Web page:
There are almost no male characters in the film, and when on screen they are not privileged in the frame; seen only from behind, or in profile at some distance, they appear to enforce law from the outside world, with no interest in the minutiae of life inside the school. Their disinterest in the experience of the school, of the feelings and statements of women and girls as individuals and as a group, is symbolic of much of women’s suffering in a world in which women are treated as lesser than men and a hindrance to patriarchal order. This final appearance of a structure of male sensibility, presented without the male gaze, highlights further the misunderstanding amongst men and women; there are occurrences at the school that these men do not comprehend, and their attempts to present some solution render them all but useless.

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In the United States, Olivia was released as The Pit of Loneliness, attributing to it some greater sense of melodrama than was contained in the film, and thus aligning it with a number of other Hollywood pictures about isolated women, like The Snake Pit (Anatole Litvak, 1948). But Olivia has a lasting power and uniqueness, as much due to its classical French origins as in spite of them. That the actress playing the title role was prompted to change her name to Marie-Claire Olivia was perhaps due to the powerful sensuality of the script and of her interactions with Feuillère and Simon on screen. Whether or not you interpret Olivia as condemning lesbian desire, Audry’s film manages to explore complexities and subtleties in how women act in their relationships and in their professional spaces, precisely by allowing them an unresolvable ambiguity.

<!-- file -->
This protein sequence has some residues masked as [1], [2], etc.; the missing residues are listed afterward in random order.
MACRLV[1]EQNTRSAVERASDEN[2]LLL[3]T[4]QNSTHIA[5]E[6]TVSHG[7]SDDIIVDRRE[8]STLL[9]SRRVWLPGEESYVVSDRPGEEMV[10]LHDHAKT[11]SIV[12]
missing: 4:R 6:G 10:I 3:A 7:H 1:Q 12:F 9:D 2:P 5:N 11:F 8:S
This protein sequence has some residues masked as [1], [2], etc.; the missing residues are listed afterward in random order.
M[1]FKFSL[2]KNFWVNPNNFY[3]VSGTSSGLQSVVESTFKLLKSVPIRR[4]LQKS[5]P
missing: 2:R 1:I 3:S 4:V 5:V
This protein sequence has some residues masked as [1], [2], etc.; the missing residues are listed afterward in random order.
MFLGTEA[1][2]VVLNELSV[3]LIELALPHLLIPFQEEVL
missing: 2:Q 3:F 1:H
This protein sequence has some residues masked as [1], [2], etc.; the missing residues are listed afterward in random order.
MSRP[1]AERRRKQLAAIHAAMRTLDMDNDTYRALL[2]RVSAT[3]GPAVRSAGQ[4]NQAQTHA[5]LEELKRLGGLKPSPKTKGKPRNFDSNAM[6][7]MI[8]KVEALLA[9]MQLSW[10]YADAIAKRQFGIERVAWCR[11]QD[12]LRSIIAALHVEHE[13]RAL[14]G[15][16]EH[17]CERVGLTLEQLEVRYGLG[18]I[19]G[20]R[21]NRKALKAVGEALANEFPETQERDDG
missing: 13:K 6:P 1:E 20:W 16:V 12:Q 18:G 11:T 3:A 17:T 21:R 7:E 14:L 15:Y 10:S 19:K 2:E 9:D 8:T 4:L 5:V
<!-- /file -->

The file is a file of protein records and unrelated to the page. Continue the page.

Cinema Reborn 2020 – First Announcement

 

Ernst Lubitsch2A
Ernst Lubitsch

 

Cinema Reborn 2020

The Organising Committee of Cinema Reborn announced today that the 2020 season will take place at the Randwick Ritz cinema from Thursday 30 April to Sunday 3 May.

Cinema Reborn began in 2018 and is dedicated to presenting digital restorations of classic cinema from around the world. The festival has now become part of an ever-growing circuit of film events devoted to showcasing the restoration work of the world’s major production companies and international film archives.

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Ida Lupino

Program

Highlights of the previous Cinema Reborn programs included Memories of Underdevelopment(Tomás Gutiérrez Alea), Yol–The Full Version (Yilmaz Güney), Wanda(Barbara Loden), Sons of Matthew(Charles Chauvel), A Matter of Life and Death(Michael Powell and Emeric Pressburger), In a Lonely Place (Nicholas Ray), Sans Lendemain (Max Ophuls), The Crime of M. Lange (Jean Renoir), One From the Heart(Francis Ford Coppola), Woman on the Run(Norman Foster), People of the Australian Western Desert(Ian Dunlop), Between Wars(Michael Thornhill), In a Year of 13 Moons (Rainer Werner Fassbinder) and The Night of Counting the Years(Shadi Abdel Salam) .